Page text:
Test Data. In general, there are two ways to obtain test data: take it from somewhere, or generate it. I did the latter for two reasons. First, I couldn't think of a good source of instances for the edit distance problem. (Do you know any?) Second, I was curious what happens when the size of the input changes.

Once you decide to generate test data, you need to decide from which random distribution you sample. I did the simplest thing that came to mind. Given the length $n$, generate a string by sampling (without replacement) $n$  uniformly from the alphabet. Then obtain the second string by choosing some subset of $\min(n,5)$ letters, and then changing those letters, again by uniform sampling from the alphabet. Thus, the distance between strings is always $10$ (or slightly smaller) for all word lengths $n≥5$.

There are better algorithms for the case in which the edit distance tends to be much smaller than the length of the strings. Can you find one?

For each $n$ from $1$ to $40$ I generate $10^6$ such pairs. This way, the number of seconds for handling all tests is the number of microseconds for handling one test, on average.

Benchmark Results. The graph below summarizes the results. The stupid implementation isn't included for lack of time. (It's too slow.)

OK, so what we see here is that memoized with a hashtable is pretty bad. Let's remove this case, so can better compare the others.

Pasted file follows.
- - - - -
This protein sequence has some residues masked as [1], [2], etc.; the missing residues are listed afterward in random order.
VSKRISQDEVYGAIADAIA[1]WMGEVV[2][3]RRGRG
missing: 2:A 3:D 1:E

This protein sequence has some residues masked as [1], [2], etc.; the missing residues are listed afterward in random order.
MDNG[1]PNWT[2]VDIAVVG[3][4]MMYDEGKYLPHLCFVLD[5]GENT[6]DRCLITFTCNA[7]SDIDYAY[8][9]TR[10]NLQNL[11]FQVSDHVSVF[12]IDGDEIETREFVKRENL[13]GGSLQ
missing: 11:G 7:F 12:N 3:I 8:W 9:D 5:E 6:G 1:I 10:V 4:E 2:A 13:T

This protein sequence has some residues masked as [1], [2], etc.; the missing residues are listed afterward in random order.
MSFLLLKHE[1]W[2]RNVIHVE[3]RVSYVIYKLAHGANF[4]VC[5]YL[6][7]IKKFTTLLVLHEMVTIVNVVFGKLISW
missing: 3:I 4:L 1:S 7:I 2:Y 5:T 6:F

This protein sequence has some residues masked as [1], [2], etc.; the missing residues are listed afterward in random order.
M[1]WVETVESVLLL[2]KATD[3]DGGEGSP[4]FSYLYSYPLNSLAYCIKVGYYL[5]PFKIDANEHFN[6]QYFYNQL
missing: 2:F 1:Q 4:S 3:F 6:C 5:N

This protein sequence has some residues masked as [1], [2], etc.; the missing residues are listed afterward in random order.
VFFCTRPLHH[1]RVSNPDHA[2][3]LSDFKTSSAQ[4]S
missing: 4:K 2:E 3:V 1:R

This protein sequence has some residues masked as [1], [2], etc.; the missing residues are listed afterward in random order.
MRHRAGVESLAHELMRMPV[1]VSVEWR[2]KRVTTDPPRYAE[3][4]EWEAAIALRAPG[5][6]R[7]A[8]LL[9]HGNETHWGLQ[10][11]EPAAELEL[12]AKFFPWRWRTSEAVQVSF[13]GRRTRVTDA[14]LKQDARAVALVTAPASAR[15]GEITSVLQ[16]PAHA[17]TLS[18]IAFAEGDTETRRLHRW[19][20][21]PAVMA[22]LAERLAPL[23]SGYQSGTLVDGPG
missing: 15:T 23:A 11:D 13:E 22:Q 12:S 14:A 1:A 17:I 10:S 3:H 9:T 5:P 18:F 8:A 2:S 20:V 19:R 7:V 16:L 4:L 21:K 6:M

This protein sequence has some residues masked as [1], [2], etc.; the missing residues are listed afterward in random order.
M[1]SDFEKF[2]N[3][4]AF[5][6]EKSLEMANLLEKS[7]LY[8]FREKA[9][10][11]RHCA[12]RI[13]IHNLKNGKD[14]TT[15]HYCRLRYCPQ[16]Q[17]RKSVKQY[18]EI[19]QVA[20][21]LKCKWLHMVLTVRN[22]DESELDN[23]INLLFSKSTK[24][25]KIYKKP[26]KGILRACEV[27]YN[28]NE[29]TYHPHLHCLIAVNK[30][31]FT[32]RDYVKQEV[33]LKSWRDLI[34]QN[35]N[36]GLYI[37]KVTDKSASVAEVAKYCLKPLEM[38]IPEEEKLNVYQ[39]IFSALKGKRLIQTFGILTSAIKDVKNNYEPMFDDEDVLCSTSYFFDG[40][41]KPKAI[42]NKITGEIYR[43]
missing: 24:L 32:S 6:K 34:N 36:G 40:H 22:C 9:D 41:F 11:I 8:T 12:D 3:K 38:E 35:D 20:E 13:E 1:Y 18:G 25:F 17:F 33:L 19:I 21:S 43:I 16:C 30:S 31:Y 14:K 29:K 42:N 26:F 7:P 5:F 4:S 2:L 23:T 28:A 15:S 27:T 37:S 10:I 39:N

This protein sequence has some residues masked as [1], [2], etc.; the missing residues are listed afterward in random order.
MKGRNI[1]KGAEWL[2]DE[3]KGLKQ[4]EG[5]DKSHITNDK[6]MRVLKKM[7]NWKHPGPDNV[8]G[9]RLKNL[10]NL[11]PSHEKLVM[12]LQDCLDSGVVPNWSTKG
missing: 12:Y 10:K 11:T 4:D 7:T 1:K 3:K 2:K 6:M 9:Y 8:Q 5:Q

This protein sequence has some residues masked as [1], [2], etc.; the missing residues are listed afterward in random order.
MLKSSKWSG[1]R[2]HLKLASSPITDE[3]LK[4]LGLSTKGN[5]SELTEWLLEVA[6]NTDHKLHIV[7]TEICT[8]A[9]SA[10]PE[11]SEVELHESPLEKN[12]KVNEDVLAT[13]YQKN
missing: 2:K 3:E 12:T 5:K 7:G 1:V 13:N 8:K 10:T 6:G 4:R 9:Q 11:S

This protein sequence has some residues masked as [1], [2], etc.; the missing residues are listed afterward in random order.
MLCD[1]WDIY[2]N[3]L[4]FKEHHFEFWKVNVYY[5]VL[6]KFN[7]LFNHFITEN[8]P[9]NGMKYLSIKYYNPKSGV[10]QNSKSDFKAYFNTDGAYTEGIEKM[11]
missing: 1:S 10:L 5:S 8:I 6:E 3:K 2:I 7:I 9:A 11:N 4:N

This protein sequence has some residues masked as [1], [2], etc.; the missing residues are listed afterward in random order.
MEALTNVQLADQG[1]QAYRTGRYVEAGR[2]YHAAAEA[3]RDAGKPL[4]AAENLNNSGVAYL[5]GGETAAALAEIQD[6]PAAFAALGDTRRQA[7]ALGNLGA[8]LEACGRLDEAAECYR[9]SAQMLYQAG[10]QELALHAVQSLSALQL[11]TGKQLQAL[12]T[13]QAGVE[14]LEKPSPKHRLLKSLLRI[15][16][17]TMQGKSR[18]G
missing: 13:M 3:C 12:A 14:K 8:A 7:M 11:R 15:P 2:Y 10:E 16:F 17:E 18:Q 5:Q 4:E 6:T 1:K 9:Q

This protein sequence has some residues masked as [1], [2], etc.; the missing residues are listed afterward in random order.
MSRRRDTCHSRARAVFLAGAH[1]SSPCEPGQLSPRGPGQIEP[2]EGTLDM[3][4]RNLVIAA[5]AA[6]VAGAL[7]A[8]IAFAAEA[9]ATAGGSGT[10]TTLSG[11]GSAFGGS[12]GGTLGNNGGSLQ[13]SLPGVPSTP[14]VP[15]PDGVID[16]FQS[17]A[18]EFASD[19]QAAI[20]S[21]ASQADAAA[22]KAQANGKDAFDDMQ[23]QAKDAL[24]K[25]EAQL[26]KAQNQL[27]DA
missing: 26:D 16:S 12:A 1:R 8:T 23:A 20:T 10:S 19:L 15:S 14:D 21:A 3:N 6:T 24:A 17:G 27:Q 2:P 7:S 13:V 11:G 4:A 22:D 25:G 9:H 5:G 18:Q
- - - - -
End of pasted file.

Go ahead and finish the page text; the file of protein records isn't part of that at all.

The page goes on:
Right. So memoized with array is only about twice as bad as DP. Let's remove it too, so we can better compare the three DP implementations.

Clearly, my bit fiddling didn't help much: interleaved fringe DP is even worse than DP with a two-dimensional array. On the other hand, keeping only the fringe in memory, shaves of about 10% of the running time.

Discussion. What does this all mean? If I had to solve some problem that decomposes into smaller problems (with overlap), then I'd try memoized with a hashtable.

1. the code of is simper, very close to what I'd write in math on paper
2. with a hashtable (as opposed to an array), I don't have to think about any bounds, so there are fewer opportunities for mistakes
3. memoization with a hashtable can be done very conveniently in languages with higher-order functions (see this video for an example in OCaml)

But isn't it slow? It is, but correctness trumps efficiency. When the difference is in constant factors, or even logarithmic factors, I usually prefer to try the simpler code first, and change only if profiling shows that performance is a problem. If performance is a problem, then the good news is that there is a lot of room for improvement.